My family is in the process of figuring out where it wants to live, and moving there. At the moment we are concentrating on Portland Oregon and Pittsburgh Pennsylvania. We currently live on the western border of Decatur, Georgia in unincorporated DeKalb County, on the eastern edge of prestigious Druid Hills about a 1/4 mile from the border of the city of Atlanta. We have no family or friends in Pittsburgh or Portland - though we have family and friends with family and friends in either Pittsburgh or Portland. So we keep being asked - why move there, and in fact why move at all. Hopefully this will capture some of that.
I was born in the Bronx, raised in New Jersey and ended up in Albany, Georgia in the middle of my junior year in high school. I applied to a number of colleges (got accepted into Carnegie-Mellon for Psychology but turned down for Computer Science) and ended up going to the cheapest and closest of all, Georgia Tech - which also got me out of Albany. I've lived in the Atlanta area since 1983.
Phil was born in Albany, Georgia and left it at age 19 to join me in Atlanta. So she has lived in Georgia her entire life - something she'd like to change.
The kids were born at DeKalb Medical Center just outside Decatur, Georgia and have lived in the Atlanta area their whole lives.
We like where we live. It is an urban forest filled with highly educated individuals, many connected to Emory University, and is about the most liberal place in the state. With the Friends down the road as a catalyst, the area filled with "War is not the answer signs", in response to the planned attack on Iraq. And with Kerry signs all throughout 2004 and bumper stickers still. Many families with different last names in the school. Same-Sex couples with families on our block and in the school. Old houses, the planetarium and nearby science museum. The cool nearby neighborhoods of Lake Claire, Candler Park, Little Five Points, Virginia-Highlands. The family oriented activities of Decatur square, just next door. And Decatur is experiencing a building boom which is creating even more shops under attractive 3-5 story condo buildings. Its got a bit of a parking problem during the day. But its an easy bike ride away and there is a bike path just outside our neighborhood that goes right into Decatur. In fact the bike path is currently something like 13 miles long stretching from Stone Mountain to downtown Atlanta. And there are plans to connect it to the Silver Comet trail which runs 40 miles from Smyrna to the Alabama border. And we are an easy walking distance from a Marta rail station.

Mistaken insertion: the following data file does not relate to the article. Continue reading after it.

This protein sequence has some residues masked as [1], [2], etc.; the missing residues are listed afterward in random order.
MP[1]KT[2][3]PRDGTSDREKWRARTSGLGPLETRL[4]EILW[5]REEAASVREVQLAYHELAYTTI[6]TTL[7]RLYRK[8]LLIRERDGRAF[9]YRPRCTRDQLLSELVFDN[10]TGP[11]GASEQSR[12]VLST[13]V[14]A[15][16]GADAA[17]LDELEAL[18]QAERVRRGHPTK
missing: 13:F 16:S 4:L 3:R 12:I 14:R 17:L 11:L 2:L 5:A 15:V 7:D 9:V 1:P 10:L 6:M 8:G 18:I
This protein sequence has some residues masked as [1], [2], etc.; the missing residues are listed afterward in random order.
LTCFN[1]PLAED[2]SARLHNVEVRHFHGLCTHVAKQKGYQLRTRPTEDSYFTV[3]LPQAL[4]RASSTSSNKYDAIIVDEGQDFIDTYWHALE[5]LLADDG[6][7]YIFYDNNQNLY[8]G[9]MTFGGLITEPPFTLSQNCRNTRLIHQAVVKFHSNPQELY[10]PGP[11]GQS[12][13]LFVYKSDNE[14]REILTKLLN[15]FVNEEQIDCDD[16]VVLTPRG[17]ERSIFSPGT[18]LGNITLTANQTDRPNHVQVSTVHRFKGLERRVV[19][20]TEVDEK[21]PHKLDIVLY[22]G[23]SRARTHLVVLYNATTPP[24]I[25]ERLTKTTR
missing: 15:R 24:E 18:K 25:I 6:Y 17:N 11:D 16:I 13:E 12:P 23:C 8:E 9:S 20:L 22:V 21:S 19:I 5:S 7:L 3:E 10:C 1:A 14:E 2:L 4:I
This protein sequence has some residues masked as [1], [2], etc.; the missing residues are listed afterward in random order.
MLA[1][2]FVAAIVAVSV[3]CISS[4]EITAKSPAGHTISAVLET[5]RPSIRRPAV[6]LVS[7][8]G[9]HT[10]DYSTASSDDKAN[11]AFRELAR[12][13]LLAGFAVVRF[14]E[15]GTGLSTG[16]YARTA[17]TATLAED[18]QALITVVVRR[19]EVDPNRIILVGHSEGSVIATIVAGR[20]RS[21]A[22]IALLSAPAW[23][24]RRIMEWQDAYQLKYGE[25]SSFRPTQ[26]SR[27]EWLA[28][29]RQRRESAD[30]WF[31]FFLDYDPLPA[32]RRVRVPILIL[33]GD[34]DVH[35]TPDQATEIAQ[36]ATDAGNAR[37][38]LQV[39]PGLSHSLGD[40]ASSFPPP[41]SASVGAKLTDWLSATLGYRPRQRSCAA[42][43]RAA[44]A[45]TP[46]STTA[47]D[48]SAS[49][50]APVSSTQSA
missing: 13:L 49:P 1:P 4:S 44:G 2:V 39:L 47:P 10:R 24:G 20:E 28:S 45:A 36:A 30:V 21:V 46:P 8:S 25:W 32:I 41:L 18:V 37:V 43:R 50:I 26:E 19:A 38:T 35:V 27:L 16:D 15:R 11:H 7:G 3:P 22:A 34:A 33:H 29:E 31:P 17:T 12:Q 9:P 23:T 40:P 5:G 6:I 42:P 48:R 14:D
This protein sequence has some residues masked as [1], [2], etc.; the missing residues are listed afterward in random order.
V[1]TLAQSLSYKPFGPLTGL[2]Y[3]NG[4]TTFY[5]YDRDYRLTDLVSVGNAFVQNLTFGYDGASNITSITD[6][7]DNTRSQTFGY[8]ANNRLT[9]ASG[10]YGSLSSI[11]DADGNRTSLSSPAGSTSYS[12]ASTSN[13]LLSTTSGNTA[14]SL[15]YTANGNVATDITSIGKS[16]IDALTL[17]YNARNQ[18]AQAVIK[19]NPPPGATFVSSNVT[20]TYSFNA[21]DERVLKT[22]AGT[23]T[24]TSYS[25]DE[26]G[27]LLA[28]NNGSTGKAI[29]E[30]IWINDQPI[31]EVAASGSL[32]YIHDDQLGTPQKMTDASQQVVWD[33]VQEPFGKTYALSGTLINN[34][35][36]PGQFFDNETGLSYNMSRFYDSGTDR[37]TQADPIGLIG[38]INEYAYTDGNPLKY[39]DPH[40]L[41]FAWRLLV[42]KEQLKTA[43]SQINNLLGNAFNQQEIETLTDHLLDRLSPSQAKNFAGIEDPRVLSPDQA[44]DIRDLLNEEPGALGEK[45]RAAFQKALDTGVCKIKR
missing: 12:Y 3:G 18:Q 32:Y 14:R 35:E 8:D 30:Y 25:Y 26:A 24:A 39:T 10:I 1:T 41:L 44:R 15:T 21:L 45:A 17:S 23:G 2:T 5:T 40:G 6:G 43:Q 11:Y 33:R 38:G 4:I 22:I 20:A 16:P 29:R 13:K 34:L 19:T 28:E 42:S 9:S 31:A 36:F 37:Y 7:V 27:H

The schools we are in are pretty good, which is why we moved there. The elementary school has especially strong parental involvement and support. But on a national scale the schools are not all that impressive. And the district itself, DeKalb County school system is huge and varied - mostly filled with schools you'd move away from to avoid. Decatur city schools next door are under extreme monetary pressure, which have cut into quality and have cut into people willing to use the schools.
And then there is everywhere else. Republican. Conservative. Religious. Churches literally everywhere. Anti-Abortion, Anti-Gay Rights, Anti-Rights period. Anti-intellectual.